To prevail in a retaliation claim under Section 1983, a plaintiffs evidence must persuade the court that "(1) he engaged in protected First Amendment activity, (2) the defendant took some action that adversely affected his First Amendment rights, and (3) there was a causal relationship between his protected activity and the defendant's conduct." Martin v. Duffy, 858 F.3d 239, 249 (4th Cir. 2017), cert denied. 138 S.Ct. 738 (2018). To rule in the plaintiffs favor, the fact finder must find it more likely than not that the defendant took the allegedly retaliatory act "in response to the [plaintiffs] exercise of a constitutionally protected right." Adams v. Rice, 40 F.3d 72, 75 (4th Cir. 1994).

         Snodgrass objects to the report's characterization of certain testimony and documentation and its failure to interpret the evidence as proof of his asserted claims against the defendants. In light of these objections, the court has specifically conducted de novo review of the report and the items of evidence that Snodgrass has highlighted. From this review, the court concludes that the weight of the evidence fully supports the material factual findings and the legal conclusions of the report.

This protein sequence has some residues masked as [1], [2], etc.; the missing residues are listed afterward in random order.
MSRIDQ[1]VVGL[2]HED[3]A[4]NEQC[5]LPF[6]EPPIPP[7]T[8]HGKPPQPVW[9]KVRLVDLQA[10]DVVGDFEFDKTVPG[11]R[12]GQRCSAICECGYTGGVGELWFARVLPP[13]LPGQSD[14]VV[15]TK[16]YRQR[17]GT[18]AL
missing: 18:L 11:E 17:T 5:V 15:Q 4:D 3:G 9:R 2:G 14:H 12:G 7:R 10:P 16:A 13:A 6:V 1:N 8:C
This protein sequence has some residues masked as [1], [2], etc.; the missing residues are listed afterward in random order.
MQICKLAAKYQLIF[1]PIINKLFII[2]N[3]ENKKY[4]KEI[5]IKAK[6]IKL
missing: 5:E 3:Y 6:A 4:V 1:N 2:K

The 2018 report recognizes that Snodgrass exercised his First Amendment rights by filing numerous informal complaint forms and grievances. Some of the administrative remedy forms in the record include the names of one or more of the defendants. The report also finds that Snodgrass and his witnesses presented some evidence that the defendants made comments suggesting a relationship between his filing of "paperwork" and his delayed progress in the Segregation Step-Down Program.[3] The defendants testified that they had never threatened Snodgrass with longer segregated confinement, and had never retaliated against him, because of his use of the grievance procedures. The 2018 report states that